I was blessed to receive an Amazon Kindle for my birthday this year. Of course, I immediately looked for Bibles to put on it. You can read my earlier post about several free Bibles available for the Kindle.
But I also wanted to be able to read facsimiles of historical English Bibles on it as well. The Tyndale 1526 New Testament at Bibles of the Past works pretty well. It is a bit smaller than the original size. The Kindle displays PDFs with no conversion necessary. One simply has to attach a USB cable, then drag them from the PC folder over to the Kindle documents folder.
Larger Bibles are much harder to read, of course. There are several options to help. One option is to zoom in on the PDF. Pressing the Aa key brings up a menu - at the top of this menu are the options "fit-to-screen 150% 200% 300% actual size." I chose "actual size" and was able to read the Geneva Bible clearly. One has to use the 5-way key to scroll around the page. This would get tedious for long term usage. But usually I only want to look up a verse or two on the run somewhere. You know - those conversations where somebody asks "Didn't the Geneva Bible say it differently in that passage?"
Another option is to change the screen rotation. Normal reading is done in the portrait mode. To change the screen rotation, press Aa and choose the desired setting at the bottom of the menu. This makes it larger and more readable. There is no need to scroll around - the page forward and back keys will move up and down the page.
Another option is to get a larger Kindle. The Amazon Kindle DX has a larger screen: a 9.7" diagonal compared to the 6" of the regular Kindle. The reason I didn't get the larger one is the price. The DX costs $379 vs $139 for the Kindle 3. However the larger reading area still has me considering an upgrade.
Reading regular text Bibles is much easier. Using the Aa key, one can quickly choose a larger font. At the largest setting the word "because" was 2 inches long and about 3/8 inch high. The Kindle saves your place and lets you make bookmarks as well. I'm using the Kindle to read through the Bible this year.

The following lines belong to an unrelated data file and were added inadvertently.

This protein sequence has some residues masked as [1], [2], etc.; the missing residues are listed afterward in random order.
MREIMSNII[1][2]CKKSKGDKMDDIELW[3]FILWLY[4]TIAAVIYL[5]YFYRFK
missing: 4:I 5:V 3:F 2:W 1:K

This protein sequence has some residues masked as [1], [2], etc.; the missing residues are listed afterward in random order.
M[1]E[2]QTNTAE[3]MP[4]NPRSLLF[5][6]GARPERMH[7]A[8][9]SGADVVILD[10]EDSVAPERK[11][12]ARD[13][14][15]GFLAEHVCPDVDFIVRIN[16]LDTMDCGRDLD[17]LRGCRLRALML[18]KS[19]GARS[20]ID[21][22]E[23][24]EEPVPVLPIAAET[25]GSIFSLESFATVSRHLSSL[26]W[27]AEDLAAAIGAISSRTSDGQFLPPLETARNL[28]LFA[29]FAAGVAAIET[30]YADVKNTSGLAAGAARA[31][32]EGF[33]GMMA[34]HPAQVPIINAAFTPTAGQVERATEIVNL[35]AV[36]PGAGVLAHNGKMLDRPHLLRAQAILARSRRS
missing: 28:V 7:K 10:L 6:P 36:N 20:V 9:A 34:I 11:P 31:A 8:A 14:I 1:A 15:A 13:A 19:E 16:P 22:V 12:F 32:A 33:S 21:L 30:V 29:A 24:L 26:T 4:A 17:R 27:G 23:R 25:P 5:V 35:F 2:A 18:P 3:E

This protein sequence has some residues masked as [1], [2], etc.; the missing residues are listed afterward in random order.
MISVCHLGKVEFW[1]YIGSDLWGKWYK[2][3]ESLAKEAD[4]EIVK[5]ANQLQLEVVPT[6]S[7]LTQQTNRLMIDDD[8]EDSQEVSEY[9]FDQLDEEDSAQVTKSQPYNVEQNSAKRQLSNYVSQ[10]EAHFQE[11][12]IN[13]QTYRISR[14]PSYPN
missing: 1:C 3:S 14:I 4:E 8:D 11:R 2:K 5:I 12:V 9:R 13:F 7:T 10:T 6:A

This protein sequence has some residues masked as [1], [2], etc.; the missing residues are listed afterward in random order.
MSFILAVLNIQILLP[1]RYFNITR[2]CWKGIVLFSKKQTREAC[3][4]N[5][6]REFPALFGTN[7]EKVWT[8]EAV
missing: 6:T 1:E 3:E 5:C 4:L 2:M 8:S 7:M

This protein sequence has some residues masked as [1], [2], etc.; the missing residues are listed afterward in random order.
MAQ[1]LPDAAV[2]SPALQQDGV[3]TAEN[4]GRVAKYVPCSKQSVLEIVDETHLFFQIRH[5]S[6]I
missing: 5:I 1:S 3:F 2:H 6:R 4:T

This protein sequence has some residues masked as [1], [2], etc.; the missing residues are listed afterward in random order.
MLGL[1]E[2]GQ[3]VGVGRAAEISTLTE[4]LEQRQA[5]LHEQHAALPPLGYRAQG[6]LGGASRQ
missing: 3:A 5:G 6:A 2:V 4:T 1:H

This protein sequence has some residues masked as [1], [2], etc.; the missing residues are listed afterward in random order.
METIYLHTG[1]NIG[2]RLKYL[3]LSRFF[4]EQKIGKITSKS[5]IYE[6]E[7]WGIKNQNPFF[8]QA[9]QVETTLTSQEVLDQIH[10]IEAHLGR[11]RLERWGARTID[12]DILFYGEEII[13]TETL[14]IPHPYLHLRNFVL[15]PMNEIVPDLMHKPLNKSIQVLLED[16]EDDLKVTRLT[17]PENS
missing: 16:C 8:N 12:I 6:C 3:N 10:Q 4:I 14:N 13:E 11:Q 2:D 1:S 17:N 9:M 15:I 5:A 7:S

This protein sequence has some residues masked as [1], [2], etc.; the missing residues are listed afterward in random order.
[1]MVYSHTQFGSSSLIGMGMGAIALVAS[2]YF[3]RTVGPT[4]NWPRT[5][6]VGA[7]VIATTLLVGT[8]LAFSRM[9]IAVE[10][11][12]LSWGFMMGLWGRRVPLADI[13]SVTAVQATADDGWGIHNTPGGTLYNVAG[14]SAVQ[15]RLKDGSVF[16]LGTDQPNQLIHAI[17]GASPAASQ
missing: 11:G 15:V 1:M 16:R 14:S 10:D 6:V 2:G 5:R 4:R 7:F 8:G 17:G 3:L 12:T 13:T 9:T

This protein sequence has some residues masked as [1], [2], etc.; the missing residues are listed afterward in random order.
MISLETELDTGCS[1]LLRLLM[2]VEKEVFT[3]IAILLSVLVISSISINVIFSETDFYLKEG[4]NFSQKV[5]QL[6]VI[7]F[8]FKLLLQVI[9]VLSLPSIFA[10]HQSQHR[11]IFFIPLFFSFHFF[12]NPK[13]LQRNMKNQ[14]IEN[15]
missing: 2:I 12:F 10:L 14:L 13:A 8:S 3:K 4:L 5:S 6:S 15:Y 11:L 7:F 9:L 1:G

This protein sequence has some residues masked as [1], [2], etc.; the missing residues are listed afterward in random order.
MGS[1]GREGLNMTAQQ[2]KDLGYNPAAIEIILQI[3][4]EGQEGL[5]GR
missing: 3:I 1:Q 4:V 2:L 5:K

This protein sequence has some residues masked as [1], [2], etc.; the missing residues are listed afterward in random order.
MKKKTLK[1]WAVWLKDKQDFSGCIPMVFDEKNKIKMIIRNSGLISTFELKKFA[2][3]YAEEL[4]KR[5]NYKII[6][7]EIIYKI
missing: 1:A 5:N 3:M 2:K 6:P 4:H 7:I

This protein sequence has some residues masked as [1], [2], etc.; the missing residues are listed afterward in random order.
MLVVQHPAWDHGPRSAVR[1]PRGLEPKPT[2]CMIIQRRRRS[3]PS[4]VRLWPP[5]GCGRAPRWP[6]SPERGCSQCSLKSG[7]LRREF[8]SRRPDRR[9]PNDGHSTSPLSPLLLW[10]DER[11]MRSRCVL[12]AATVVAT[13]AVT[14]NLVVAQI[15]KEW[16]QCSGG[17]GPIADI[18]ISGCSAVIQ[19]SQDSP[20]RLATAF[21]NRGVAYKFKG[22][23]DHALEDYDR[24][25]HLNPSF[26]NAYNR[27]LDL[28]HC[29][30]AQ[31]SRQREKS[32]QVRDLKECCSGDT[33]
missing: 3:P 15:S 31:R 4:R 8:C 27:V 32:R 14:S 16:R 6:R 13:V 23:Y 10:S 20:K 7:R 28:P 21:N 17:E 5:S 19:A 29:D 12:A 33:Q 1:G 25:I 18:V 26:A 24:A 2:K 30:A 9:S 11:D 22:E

There are many free books available for the Kindle. Some of my favorite places to find them are Amazon.com (of course). To help find the latest free books on Amazon, try the blog Books on the Knob (warning: some books listed there are offensive). A great resource with hundreds of books in all categories is Project Gutenberg. Thomas Nelson publishers has a special project called BookSneeze. They give you free print books or e-books in return for you posting a review on your blog and at least one commercial site. And don't forget Bibles of the Past for facsimile PDFs of historical English Bibles.
There is an excellent program called Calibre. It handles converting books from other formats into .mobi format for the Kindle. It also has a great feature that allows you to create a e-book of news articles from online news sources. I use it to grab the news in the morning and read at work later on.
It probably is obvious - I love to read. I still read many books in paper - and prefer paper for reference works. But I am also reading a great many older, out of print books on the Kindle that I wouldn't have access to otherwise. It is handy to carry Bibles with me for reading when I get stuck in a line with time to kill. If I was to do much reading of historical English Bible PDFs I would want something bigger. I am very pleased with the Kindle and am reading even more than I did before I got it.